Shohei Ohtani Spurns the Yankees, Seeking a Smaller Market

Shohei Ohtani Spurns the Yankees, Seeking a Smaller Market


Similarly, Dave Dombrowski, the general manager of the Boston Red Sox, told the Boston Globe on Sunday that he, too, had been informed that Ohtani would not sign in Boston. The Mets were also informed on Sunday that they were out of the running for Ohtani.

Teams that have shown interest in Ohtani were asked by his representatives to make presentations in English and Japanese, and the Yankees had fulfilled that request. But it was not enough.

The last superstar the Yankees signed from Japan was Masahiro Tanaka, who agreed to a seven-year, $155 million contract before the 2014 season. The Yankees also had to pay a $20 million posting fee to his former team in Japan.

But new rules for signing international players have curtailed the Yankees’ financial advantage. Because Ohtani is only 23, with just five years of professional experience, he is subject to baseball’s international bonus pool system, which limits him to a bonus of around $3.5 million and a rookie contract at the major league minimum of $545,000 next season.

That is part of what makes Ohtani intriguing to so many clubs. The team that signs him must pay $20 million to his Japanese team, the Nippon-Ham Fighters. But the relatively low cost for a potential two-way superstar — with six years of club control — makes Ohtani a consideration for nearly every team, though only American League teams could offer him the opportunity for regular work as a designated hitter.

Ohtani has earned a reputation as the Babe Ruth of Japan — not because of his power, but because he can both pitch and hit, as Ruth once did. Ohtani hit .322 with 22 home runs in 104 games in 2016 and his career slugging percentage is .500. As a pitcher, he is 42-15 with a 2.52 E.R.A. and 624 strikeouts in 543 innings.

At least on the surface, the Yankees had seemed like a potential landing spot for Ohtani, considering their success with Japanese stars like Hideki Matsui, Hiroki Kuroda and Tanaka; their status as a perennial winner; and the marketing potential for a prominent New York athlete.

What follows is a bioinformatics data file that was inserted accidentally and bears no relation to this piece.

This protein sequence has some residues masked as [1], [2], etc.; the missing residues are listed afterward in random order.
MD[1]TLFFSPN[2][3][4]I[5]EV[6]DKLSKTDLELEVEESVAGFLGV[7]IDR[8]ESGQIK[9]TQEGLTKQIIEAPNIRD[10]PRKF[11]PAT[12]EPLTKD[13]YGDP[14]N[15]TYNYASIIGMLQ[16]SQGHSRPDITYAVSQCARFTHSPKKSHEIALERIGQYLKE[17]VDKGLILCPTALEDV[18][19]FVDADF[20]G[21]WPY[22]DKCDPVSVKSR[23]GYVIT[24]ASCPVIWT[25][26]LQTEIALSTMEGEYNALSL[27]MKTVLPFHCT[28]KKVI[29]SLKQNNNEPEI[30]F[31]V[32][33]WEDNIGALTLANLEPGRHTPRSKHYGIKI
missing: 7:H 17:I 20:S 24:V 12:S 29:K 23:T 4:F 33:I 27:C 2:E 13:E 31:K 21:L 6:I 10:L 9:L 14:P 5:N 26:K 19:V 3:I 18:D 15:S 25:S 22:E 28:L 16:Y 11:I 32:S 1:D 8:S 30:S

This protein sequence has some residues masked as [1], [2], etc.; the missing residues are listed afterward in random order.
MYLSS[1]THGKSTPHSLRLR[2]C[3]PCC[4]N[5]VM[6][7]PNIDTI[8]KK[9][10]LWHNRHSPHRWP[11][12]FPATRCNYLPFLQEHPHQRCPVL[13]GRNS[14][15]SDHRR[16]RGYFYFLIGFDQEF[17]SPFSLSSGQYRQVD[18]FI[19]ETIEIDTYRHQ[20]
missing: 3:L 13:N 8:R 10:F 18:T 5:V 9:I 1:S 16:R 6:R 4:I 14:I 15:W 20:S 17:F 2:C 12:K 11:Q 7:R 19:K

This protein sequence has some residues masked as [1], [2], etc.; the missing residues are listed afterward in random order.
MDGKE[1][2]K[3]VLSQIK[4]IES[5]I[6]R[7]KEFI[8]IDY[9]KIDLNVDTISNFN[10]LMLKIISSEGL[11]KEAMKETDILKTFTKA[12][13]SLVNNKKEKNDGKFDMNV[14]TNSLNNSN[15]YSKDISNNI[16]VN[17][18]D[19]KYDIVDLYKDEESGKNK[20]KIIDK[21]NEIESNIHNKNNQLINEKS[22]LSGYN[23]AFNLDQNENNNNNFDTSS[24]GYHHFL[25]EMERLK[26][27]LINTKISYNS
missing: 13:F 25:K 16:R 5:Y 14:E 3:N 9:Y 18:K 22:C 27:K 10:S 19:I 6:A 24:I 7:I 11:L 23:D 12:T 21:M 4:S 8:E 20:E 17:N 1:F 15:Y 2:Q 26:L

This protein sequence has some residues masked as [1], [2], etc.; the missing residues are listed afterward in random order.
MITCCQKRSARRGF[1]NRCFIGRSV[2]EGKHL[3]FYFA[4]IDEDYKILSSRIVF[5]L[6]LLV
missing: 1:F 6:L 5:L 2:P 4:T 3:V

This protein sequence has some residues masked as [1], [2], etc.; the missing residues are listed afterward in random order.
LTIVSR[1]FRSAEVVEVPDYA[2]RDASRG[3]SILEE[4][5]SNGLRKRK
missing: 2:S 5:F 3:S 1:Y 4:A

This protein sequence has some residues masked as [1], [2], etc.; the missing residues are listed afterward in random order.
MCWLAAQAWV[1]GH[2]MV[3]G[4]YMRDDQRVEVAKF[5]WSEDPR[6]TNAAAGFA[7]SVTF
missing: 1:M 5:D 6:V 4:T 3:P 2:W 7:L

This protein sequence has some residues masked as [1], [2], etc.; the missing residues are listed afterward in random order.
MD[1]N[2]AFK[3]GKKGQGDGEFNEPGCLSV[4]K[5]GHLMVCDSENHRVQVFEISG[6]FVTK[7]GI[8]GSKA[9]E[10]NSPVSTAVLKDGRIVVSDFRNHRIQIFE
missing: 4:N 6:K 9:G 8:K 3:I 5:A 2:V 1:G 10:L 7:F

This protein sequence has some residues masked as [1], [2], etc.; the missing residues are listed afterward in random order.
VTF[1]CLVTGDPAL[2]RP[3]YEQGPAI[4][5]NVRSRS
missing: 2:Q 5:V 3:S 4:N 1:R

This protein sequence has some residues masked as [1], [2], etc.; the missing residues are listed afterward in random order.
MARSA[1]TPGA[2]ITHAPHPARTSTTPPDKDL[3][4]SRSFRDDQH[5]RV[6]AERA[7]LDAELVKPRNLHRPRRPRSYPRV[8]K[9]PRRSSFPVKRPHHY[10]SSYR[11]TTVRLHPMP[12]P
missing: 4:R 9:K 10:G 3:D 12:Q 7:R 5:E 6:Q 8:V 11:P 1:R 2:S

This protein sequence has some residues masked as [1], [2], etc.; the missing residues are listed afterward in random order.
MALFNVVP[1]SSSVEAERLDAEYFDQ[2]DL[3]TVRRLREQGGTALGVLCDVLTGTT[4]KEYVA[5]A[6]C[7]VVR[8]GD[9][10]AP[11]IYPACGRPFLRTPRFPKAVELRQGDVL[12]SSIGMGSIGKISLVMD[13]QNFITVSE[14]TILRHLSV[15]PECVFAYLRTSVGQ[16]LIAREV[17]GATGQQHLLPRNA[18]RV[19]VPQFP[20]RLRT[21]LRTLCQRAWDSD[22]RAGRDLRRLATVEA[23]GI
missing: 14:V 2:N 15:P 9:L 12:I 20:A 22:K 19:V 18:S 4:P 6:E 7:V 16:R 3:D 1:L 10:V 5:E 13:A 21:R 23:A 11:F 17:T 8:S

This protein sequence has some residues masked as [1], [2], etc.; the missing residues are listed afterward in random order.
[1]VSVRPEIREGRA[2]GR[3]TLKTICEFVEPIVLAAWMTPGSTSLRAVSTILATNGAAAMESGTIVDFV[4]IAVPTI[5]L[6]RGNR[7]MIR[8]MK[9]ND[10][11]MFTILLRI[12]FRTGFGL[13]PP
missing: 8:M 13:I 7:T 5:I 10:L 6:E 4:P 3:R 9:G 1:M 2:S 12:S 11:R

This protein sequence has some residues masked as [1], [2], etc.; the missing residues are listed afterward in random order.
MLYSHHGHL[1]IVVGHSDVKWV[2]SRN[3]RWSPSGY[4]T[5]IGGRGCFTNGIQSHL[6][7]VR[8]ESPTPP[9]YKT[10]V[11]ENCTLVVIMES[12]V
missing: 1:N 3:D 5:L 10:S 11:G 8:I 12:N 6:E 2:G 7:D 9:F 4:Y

But after years of not knowing Ohtani’s preferences, it is only now coming to the surface that he is apparently not interested in the big-market, East Coast teams.

Two A.L. teams that could clearly use Ohtani — and fit the description of a smaller, West Coast market on the West Coast — are the Seattle Mariners and the Los Angeles Angels, who play in Anaheim, Calif. Both finished far behind the World Series champion Houston Astros in the A.L. West but want desperately to win while their best players — the Mariners’ Robinson Cano and the Angels’ Mike Trout — are still in their primes.

The Mariners have a long history of Japanese stars, and when the Angels acquired more than $1 million in international bonus money last week in a trade with the Atlanta Braves, General Manager Billy Eppler said he would apply it to a pursuit of Ohtani.

The Mariners and the Angels already have veteran designated hitters (Nelson Cruz for Seattle, Albert Pujols for the Angels), which could complicate their pitch to Ohtani.

If Ohtani does choose a team on the West Coast, it would make it easier for his family, friends and even fans from Japan to fly over for weekend visits. When Hideo Nomo pitched for the Los Angeles Dodgers and Ichiro Suzuki played for the Seattle Mariners, fans would make the trip to see the stars match their skills against the best in the world. Soon, it will be Ohtani’s turn.



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